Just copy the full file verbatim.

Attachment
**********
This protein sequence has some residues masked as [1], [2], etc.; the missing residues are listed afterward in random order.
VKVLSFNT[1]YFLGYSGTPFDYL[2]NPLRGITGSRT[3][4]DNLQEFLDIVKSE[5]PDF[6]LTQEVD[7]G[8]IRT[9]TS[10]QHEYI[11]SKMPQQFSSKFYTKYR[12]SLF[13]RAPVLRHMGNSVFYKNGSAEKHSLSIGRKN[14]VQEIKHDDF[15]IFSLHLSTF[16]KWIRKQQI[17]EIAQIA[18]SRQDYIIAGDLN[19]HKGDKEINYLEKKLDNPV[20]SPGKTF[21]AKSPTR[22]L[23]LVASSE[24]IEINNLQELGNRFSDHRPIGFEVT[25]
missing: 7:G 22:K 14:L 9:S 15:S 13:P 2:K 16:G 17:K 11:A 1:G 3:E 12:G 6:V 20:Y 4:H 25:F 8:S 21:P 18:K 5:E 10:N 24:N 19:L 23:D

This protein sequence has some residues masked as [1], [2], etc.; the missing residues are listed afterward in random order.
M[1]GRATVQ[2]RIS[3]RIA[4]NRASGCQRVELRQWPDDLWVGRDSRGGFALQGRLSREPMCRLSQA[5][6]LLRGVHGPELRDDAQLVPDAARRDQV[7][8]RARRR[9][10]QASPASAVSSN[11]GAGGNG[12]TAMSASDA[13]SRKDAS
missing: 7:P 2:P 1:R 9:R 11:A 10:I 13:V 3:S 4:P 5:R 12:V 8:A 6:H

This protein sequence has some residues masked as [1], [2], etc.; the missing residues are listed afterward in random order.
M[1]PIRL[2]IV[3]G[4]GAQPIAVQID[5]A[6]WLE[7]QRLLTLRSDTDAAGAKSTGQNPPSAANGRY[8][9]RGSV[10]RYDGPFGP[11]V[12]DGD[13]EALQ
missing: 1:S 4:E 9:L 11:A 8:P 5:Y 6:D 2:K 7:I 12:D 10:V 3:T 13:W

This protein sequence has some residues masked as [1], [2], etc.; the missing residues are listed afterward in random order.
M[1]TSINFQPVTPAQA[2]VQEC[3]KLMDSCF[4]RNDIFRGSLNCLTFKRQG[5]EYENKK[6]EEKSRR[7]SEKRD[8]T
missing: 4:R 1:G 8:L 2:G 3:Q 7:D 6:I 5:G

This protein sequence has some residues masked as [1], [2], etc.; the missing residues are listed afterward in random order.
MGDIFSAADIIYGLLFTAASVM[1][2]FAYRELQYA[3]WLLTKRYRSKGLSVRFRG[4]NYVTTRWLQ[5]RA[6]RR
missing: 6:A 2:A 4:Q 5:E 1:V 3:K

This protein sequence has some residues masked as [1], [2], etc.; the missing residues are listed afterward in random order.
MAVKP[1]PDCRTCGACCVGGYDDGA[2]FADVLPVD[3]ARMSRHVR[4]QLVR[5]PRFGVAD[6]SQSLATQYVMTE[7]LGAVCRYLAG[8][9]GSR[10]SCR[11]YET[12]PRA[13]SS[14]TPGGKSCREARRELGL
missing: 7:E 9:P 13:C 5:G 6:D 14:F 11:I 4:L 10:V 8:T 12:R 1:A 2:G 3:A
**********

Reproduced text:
This protein sequence has some residues masked as [1], [2], etc.; the missing residues are listed afterward in random order.
VKVLSFNT[1]YFLGYSGTPFDYL[2]NPLRGITGSRT[3][4]DNLQEFLDIVKSE[5]PDF[6]LTQEVD[7]G[8]IRT[9]TS[10]QHEYI[11]SKMPQQFSSKFYTKYR[12]SLF[13]RAPVLRHMGNSVFYKNGSAEKHSLSIGRKN[14]VQEIKHDDF[15]IFSLHLSTF[16]KWIRKQQI[17]EIAQIA[18]SRQDYIIAGDLN[19]HKGDKEINYLEKKLDNPV[20]SPGKTF[21]AKSPTR[22]L[23]LVASSE[24]IEINNLQELGNRFSDHRPIGFEVT[25]
missing: 7:G 22:K 14:L 9:S 15:S 13:P 2:K 16:G 17:K 11:A 1:G 3:E 12:G 6:V 20:Y 4:H 25:F 8:S 21:P 18:K 5:E 10:N 24:N 19:L 23:D

This protein sequence has some residues masked as [1], [2], etc.; the missing residues are listed afterward in random order.
M[1]GRATVQ[2]RIS[3]RIA[4]NRASGCQRVELRQWPDDLWVGRDSRGGFALQGRLSREPMCRLSQA[5][6]LLRGVHGPELRDDAQLVPDAARRDQV[7][8]RARRR[9][10]QASPASAVSSN[11]GAGGNG[12]TAMSASDA[13]SRKDAS
missing: 7:P 2:P 1:R 9:R 11:A 10:I 13:V 3:S 4:P 5:R 12:V 8:A 6:H

This protein sequence has some residues masked as [1], [2], etc.; the missing residues are listed afterward in random order.
M[1]PIRL[2]IV[3]G[4]GAQPIAVQID[5]A[6]WLE[7]QRLLTLRSDTDAAGAKSTGQNPPSAANGRY[8][9]RGSV[10]RYDGPFGP[11]V[12]DGD[13]EALQ
missing: 1:S 4:E 9:L 11:A 8:P 5:Y 6:D 2:K 7:I 12:D 10:V 3:T 13:W

This protein sequence has some residues masked as [1], [2], etc.; the missing residues are listed afterward in random order.
M[1]TSINFQPVTPAQA[2]VQEC[3]KLMDSCF[4]RNDIFRGSLNCLTFKRQG[5]EYENKK[6]EEKSRR[7]SEKRD[8]T
missing: 4:R 1:G 8:L 2:G 3:Q 7:D 6:I 5:G

This protein sequence has some residues masked as [1], [2], etc.; the missing residues are listed afterward in random order.
MGDIFSAADIIYGLLFTAASVM[1][2]FAYRELQYA[3]WLLTKRYRSKGLSVRFRG[4]NYVTTRWLQ[5]RA[6]RR
missing: 6:A 2:A 4:Q 5:E 1:V 3:K

This protein sequence has some residues masked as [1], [2], etc.; the missing residues are listed afterward in random order.
MAVKP[1]PDCRTCGACCVGGYDDGA[2]FADVLPVD[3]ARMSRHVR[4]QLVR[5]PRFGVAD[6]SQSLATQYVMTE[7]LGAVCRYLAG[8][9]GSR[10]SCR[11]YET[12]PRA[13]SS[14]TPGGKSCREARRELGL
missing: 7:E 9:P 13:C 5:G 6:D 14:F 11:I 4:L 10:V 8:T 12:R 1:A 2:G 3:A